My fourteen-year-old interviewed a physicist yesterday. I had the privilege of being home over the weekend and listened in; my travel schedule has lately been brutal, with the only saving grace being moments like right now en route to Chicago when I can collapse into reading and writing for a few whitenoise-washed moments. And the physicist who was once his grandfather said some remarkable things:
- Physics consists of empirical layers of untruth
- The scientific method is never used as formulated
- Schools, while valuable, won’t teach how to be a scientist
- The institutions of physics don’t support the creativity required to be a scientist
Yet there was no sense of anger or disillusionment in these statements, just a framing of the distinctions between the modern social model surrounding what scientists do and the complex reality of how they really do their work.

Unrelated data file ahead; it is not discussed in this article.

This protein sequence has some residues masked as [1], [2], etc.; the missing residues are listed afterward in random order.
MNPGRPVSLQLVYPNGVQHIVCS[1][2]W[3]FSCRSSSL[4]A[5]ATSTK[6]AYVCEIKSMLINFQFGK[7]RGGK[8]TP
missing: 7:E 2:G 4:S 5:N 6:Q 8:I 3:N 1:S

The positives were that play is both the essential ingredient and the missing determinant of the real “scientific method.” Mess around, try to explain, mess around some more. And what is all that play getting this remarkable octogenarian? Possible insights into the unification of electromagnetism and the strong nuclear force. The interview journey passed from alignment of quarks to the beams of neutron stars, igniting the imaginations of all the minds on the call.
But if there is no real large-scale method to this madness, what might we conclude about the rationality of the process of science? I would advocate that the algorithmic model of inference is perhaps the best (and least biased) way of approaching the issue of scientific method. By constantly reshuffling the available parameters and testing the compressibility of models, play is indistinguishable from science when the play pivots on best explanation. An hypothesis is a short range consequence of play, not a prerequisite.
So play and play some more, and enlighten the world. That’s the lesson of an 81-year-old for a a young, inquisitive mind.